Neutering or castration is the surgical removal of a male dog’s testicles. The parts that are removed are the parts that are needed for reproduction.
The primary advantage is sterilization. This helps with population control, prevents spreading of disease and helps reduce roaming, aggression, and dominance (because castration removes the source of testosterone production).
Because castration removes the main source of testosterone, medical conditions related to the production of testosterone can be prevented. These include enlargement of the prostate, prostatic abscesses and certain types of tumors around the anus (perianal or perineal adenomas). Even after these conditions occur, castration will be recommended because it will help improve these conditions.
Puppies can be neutered as young as 12 weeks of age. Advantages of neutering early include:
- Dogs neutered at a young age have fewer behavioral problems
- Surgery is generally faster, easier because puppies are not fully developed
- Faster, easier surgery means fewer anesthetic risks and faster healing
- Puppies bleed less compared to older dogs, making the surgery post operative care easier and less painful.
Prior to surgery
Prior to surgery the doctor will do a physical examination to ensure there are no health issues that will interfere with your pet’s safety during anesthesia. Prior to anesthesia lab work is recommended to rule out potential kidney, liver or blood disorders.
A mild sedative and pain mediation is given before surgery. When given prior to surgery pain medication will help to relieve more pain than when given after surgery. Research has shown that controlling pain, and making our patients more comfortable leads to faster healing and smoother recovery.
Prior to anesthesia we place an IV catheter so that we can give injections as well as administerIV fluids throughout surgery. IV fluids are given to maintain blood pressure and help protect kidney function. Initially an intravenous injection of a drug or combination of drugs is given to induce anesthesia. The patient is maintained during surgery in a controlled anesthetic plane with an inhalant anesthetic, isoflurane. Using a combination of anesthetic drugs helps contribute to a steady plane of anesthesia during surgery, as well as quick recovery after surgery. Because of the type of anesthesia protocol we use, we are able to discharge our patients the same day as surgery. Maintenance and monitoring Our hospital uses Pulse Oximetry equipment, which is a non-invasive method of monitoring of the oxygenation of the patient’s blood oxygen level. The slightest change from normal levels will trigger an alarm giving the doctor an advantage of being able to respond quickly to any problem with blood oxygenation. A trained veterinary technician, who stays with the patient during the entire surgery monitors Temperature, respiration rate, and continuous EKG (cardiac rate and rhythm).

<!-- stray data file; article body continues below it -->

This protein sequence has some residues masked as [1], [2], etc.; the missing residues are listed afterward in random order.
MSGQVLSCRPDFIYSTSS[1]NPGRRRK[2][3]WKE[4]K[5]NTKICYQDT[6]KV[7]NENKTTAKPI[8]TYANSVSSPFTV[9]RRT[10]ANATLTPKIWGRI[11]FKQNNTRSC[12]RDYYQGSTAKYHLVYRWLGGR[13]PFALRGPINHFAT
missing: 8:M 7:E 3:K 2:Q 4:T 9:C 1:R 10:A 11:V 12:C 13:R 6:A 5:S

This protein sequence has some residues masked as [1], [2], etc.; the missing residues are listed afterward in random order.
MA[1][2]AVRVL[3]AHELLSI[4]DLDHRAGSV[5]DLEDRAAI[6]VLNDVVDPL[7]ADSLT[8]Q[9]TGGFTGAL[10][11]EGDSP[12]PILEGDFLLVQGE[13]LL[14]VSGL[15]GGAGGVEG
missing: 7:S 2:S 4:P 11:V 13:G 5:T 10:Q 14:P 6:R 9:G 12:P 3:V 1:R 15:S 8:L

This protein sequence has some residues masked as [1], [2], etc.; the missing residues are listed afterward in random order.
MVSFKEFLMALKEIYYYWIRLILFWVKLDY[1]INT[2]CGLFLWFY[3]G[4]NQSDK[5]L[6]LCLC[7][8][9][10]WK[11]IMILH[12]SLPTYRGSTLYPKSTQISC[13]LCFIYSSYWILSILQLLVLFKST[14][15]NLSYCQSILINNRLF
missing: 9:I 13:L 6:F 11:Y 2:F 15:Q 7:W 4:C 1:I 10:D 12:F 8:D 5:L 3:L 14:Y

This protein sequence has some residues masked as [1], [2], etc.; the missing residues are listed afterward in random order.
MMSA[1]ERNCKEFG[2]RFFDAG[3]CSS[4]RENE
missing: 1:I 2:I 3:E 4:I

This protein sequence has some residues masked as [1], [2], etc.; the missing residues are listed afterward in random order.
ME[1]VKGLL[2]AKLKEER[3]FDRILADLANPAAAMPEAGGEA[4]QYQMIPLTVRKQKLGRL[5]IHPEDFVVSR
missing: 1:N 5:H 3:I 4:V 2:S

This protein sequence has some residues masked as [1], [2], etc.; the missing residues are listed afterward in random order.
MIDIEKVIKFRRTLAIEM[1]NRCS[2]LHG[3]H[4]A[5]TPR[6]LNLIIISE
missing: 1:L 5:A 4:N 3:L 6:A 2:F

We carefully clip and do a surgical preparation of the scrotum and surrounding area prior to surgery. The doctor will make an incision into the scrotal sac and remove the testicles. Vastectomies (which consist of ligating the ducts that care the sperm) are rarely done in dogs., Older dogs tend to have more hemorrhage (blood vessels more developed), than puppies, so older, mature dogs will tend to have more swelling and bruising.
After surgery, we transport your pet to an area for anesthetic recovery. Because of the type of anesthesia protocol used, and the pain medications given, your pet will have a smooth recovery and will be ready to go home later that day.
Once you are home, offer only small amounts of water at first – give your dog some time to adjust to water and food after surgery. If he does well with small amounts, you can increase the amount you offer. Restrict her exercise for 7 to 10 days, if she is very active, consider walking her on a leash outside. Watch to make sure she is not excessively licking or chewing at the incision. Make sure you give her pain medication that she received when discharged from the hospital. Pain medication works best when given consistently. If you miss a dose you are “chasing the pain”, and pain control will not be as effective. And, as always, we are here 24 hours a day. Please call with any question, day or night. We are here to help!
Although general anesthesia and surgery always involve a certain amount of risk, it is unlikely that your dog will have any serious problem with her surgery. If your pet licks excessively or chews excessively at the incision, loses appetite, seems lethargic or any other issue you have a question about, please immediately give us a call. Some patients will need to live with an E-collar (lampshade around the neck) a few days to prevent licking or chewing. A little licking is OK, persistent licking is not.